Taken from: http://blogs.hbr.org/schwartz/2012/05/turning-60-the-twelve-most.html
(Great Sky @ Porkara, Nepal)
Tomorrow is my birthday — always an opportunity for reflection, but especially this time. For several weeks now, I've been thinking about what I've learned during the past six decades that really matters. Here's a first pass:
1. The more we know about ourselves, the more power we have to behave better. Humility is underrated. We each have an infinite capacity for self-deception — countless unconscious ways we protect ourselves from pain, uncertainty, and responsibility — often at the expense of others and of ourselves. Endless introspection can turn into self-indulgence, but deepening self-awareness is essential to freeing ourselves from our reactive, habitual behaviors.
2. Notice the good. We each carry an evolutionary predisposition to dwell on what's wrong in our lives. The antidote is to deliberately take time out each day to notice what's going right, and to feel grateful for what you've got. It's probably a lot.
3. Let go of certainty. The opposite isn't uncertainty. It's openness, curiosity and a willingness to embrace paradox, rather than choose up sides. The ultimate challenge is to accept ourselves exactly as we are, but never stop trying to learn and grow.
4. Never seek your value at the expense of someone else's. When we're feeling devalued, our reactive instinct is to do anything to restore what we've lost. Devaluing the person who made you feel bad will only prompt more of the same in return.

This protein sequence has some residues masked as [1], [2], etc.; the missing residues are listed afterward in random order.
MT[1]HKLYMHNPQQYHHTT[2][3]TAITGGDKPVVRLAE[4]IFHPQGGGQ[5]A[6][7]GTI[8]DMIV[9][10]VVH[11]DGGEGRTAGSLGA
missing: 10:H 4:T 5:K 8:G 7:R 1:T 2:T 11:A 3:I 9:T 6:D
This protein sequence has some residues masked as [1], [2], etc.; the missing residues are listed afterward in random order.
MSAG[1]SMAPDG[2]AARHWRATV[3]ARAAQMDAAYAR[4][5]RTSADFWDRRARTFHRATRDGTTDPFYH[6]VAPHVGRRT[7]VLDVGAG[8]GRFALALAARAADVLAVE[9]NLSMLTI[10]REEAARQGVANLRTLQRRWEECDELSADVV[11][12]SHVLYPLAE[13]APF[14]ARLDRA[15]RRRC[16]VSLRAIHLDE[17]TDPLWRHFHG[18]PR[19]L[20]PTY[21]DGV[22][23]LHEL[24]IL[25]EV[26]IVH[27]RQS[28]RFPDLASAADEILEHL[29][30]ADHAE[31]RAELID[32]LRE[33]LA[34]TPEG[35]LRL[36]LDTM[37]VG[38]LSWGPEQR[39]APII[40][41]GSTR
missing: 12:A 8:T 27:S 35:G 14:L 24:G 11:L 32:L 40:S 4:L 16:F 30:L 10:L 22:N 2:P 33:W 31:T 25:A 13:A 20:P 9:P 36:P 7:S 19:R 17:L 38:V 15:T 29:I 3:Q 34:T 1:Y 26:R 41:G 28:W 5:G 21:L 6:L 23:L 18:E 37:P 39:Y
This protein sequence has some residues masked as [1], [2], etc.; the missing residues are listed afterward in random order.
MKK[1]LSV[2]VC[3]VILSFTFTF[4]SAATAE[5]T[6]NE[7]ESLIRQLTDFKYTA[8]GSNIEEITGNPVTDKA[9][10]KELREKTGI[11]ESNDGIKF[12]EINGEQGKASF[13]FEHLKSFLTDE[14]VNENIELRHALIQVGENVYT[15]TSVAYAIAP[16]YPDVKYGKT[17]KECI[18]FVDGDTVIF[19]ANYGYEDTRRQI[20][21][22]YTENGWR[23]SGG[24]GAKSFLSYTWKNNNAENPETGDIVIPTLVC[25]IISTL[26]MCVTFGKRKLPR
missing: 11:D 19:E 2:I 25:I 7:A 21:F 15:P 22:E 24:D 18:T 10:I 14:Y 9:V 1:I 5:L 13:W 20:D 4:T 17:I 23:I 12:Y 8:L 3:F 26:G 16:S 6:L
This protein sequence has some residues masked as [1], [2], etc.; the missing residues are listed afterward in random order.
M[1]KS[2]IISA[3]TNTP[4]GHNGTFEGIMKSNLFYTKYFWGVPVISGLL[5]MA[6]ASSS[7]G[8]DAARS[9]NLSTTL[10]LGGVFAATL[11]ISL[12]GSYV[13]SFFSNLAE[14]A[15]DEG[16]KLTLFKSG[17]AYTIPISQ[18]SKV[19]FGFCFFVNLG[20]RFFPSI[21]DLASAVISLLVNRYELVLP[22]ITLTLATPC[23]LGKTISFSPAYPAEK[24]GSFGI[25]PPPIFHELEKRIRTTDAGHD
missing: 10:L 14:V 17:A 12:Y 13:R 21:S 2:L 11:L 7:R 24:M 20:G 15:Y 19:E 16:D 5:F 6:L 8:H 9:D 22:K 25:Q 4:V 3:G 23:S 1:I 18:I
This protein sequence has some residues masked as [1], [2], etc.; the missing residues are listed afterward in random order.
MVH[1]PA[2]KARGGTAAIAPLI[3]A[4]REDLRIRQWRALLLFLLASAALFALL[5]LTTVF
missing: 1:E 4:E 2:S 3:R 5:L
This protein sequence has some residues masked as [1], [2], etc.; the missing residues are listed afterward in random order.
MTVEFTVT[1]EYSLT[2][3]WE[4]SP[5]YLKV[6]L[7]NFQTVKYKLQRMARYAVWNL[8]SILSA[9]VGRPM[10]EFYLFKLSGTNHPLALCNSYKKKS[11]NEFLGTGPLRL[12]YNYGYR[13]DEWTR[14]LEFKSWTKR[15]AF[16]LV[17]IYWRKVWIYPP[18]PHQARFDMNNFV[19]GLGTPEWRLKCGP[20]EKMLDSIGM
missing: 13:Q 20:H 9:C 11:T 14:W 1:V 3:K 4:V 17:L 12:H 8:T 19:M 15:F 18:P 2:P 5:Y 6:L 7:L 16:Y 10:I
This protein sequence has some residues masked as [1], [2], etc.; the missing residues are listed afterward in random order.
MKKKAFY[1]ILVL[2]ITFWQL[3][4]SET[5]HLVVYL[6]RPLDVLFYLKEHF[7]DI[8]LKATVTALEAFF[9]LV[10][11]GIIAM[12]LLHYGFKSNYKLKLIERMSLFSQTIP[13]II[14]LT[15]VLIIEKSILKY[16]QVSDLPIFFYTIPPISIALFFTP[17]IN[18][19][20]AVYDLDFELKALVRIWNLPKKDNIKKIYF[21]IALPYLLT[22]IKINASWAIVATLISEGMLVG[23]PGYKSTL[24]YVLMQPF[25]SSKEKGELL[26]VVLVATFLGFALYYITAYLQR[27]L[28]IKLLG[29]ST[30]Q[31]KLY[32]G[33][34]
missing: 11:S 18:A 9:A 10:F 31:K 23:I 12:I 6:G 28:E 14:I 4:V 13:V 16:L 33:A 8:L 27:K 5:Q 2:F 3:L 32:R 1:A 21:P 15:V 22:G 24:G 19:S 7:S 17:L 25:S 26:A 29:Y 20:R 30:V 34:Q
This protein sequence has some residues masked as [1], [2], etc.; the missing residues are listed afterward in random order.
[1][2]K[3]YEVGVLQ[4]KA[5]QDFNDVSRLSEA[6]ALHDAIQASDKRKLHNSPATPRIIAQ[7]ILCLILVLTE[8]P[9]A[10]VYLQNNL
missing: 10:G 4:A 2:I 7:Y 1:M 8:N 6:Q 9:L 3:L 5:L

5. Do the most important thing first in the morning and you'll never have an unproductive day. Most of us have the highest energy early in the day, and the fewest distractions. By focusing for a designated period of time, without interruption, on the highest value task for no more than 90 minutes, it's possible to get an extraordinary amount of work accomplished in a short time.
6. It's possible to be excellent at anything, but nothing valuable comes easy and discomfort is part of growth. Getting better at something depends far less on inborn talent than it does the willingness to practice the activity over and over, and to seek out regular feedback, the more precise the better.
7. The more behaviors you intentionally make automatic in your life, the more you'll get done. If you have to think about doing something each time you do it, you probably won't do it for very long. The trick is to get more things done using less energy and conscious self-control. How often do you forget to brush your teeth?
8. Slow down. Speed is the enemy of nearly everything in life that really matters. It's addictive and it undermines quality, compassion, depth, creativity, appreciation and real relationship.
9. The feeling of having enough is magical. It rarely depends on how much you've got. More is rarely better. Too much of anything eventually becomes toxic.
10. Do the right thing because it's the right thing to do, and don't expect anything in return.Your values are one of the only possessions you have that no one can take away from you. Doing the right thing may not always get you what you think you want in the moment, but it will almost always leave you feeling better about yourself in the long run. When in doubt, default to calm and kind.
11. Add more value in the world than you're using up. We spend down the earth's resources every day. Life's primary challenge is to put more back into the world than we take out.
12. Savor every moment — even the difficult ones. It all goes so fast.
This article strikes a chord with me.
There are so many points that I totally agree and have been trying to practice in my daily life.
The underlying philosophy and values are:
Impermanence of Life